Q: I am pretty sure that I will lose my job. I don’t want to start a business from scratch, so what do you think of buying a pre-existing business? And if that is a good idea, like I think it is, what are the possibilities of getting the owner to finance the purchase? My credit isn’t great.


A: As a general rule, buying a business can be a very good idea, but as with everything else in this economy, to make sure it will be a successful venture, you have to proceed with caution and do your due diligence.

First the pros: With a pre-existing business, you should have a pretty good idea of what you are getting. The business makes X number of dollars in profit a year, has Y number of customers, and so on. The kinks should mostly be ironed out and the brand is already established. All good, that.

There are two potential pitfalls, as I see it:

  1. First, you have to make sure that the success of the business is not due to the current owner. If the customers, for instance,are his personally and not really those of the business, that is a red flag.
  2. Similarly, you need to be extra certain, given the economic times we are in, that the business will remain as profitable as it has been in the last few years.

When it comes to buying a business, there are few people more knowledgably about the process – selecting, financing, etc. – than the folks over at BizBuySell.com. The site is one of the top marketplaces for businesses and franchises for sale. It lists everything from inexpensive home-based businesses to gas stations, large ventures, franchises, and more.

So to better answer your question, I called up Mike Handelsman, the general manager of BizBuySell.com and spoke with him.

Like any good business coach, he thinks you need to begin with the basics: “Start with a self analysis, decide what you are good at, figure out whether you are an entrepreneur (aside: The Small Business Bible can help with that!), and then start thinking about the sort of business that fits your interests and affords you the right type of income.”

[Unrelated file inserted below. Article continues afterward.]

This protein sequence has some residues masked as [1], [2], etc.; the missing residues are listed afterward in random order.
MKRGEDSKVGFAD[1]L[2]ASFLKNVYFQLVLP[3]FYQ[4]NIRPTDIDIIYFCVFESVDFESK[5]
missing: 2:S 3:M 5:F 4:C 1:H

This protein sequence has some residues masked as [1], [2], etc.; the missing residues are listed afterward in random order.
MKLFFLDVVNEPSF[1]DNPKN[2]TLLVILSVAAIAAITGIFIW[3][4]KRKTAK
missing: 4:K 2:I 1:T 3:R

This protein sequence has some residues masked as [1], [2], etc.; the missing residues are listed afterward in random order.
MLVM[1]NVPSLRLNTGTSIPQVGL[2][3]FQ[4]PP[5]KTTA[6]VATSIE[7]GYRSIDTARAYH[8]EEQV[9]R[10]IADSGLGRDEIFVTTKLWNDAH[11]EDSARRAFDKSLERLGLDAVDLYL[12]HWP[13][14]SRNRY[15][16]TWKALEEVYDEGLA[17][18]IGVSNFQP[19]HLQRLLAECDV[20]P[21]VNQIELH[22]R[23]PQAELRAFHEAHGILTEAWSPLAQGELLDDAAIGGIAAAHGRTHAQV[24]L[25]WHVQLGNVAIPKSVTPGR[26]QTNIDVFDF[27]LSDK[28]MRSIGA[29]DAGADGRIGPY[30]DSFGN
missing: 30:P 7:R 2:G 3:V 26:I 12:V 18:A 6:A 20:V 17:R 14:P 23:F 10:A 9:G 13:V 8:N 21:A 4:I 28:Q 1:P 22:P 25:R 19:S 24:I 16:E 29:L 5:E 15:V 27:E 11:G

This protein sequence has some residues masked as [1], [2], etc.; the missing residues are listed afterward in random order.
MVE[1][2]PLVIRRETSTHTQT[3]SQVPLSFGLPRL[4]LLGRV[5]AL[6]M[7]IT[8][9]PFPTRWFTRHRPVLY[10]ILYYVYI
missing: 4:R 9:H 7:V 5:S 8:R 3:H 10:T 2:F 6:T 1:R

Once you pass that self-analysis test, then it’s time to start digging in. BizBuySell.com for instance, allows you to find all sorts of businesses for sale in your area. You can see how much they are going for and what other requirements may be needed.

Once you start to really get serious, Handlesman suggests that you check into hiring a business broker, for several reasons.

  • First, good brokers will help you make a smart decision.
  • They also know what is for sale in your area.
  • They will help you with loan options. And finally, and importantly,
  • They are paid by the seller, not the buyer.

When I asked Mike Handlesman if it is possible to buy a business with no money down, that is, with 100% seller financing, he answered that is possible, but it won’t be easy, noting, “Most sellers have been waiting for 20 years to retire and won’t want to wait longer to cash out.” But you never know; you just might find someone willing to help you get started if they see that you will be able to pay them off in a few years.

“But remember, the danger of finding a seller willing to do 100% financing is that the business may not be very viable.”

Rather, he noted, partial seller financing is far more commonplace, and likely to happen. In fact, Handlesman noted, “if you have some money, or some financing lined up, it’s a buyer’s market. There are distress sales out there.”

If you want full or partial seller financing, the expert gave these tips:

  • “Show that you have a high likelihood of success” – you have experience, contacts, etc.
  • “Offer aggressive terms” – a 3 year note, that sort of thing.
  • “Work with a broker.”
  • “Engage the seller as a consultant for six to 12 months” – that way, you up their income.

Buying a business, especially with some seller financing, is another option in this challenging economy.

Today’s tip:
Want to find a broker, or get the value of a business? BizBuySell helps with those too. Steve says check it out.

Should I buy a pre-existing business? What about owner-financing or damaged credit?

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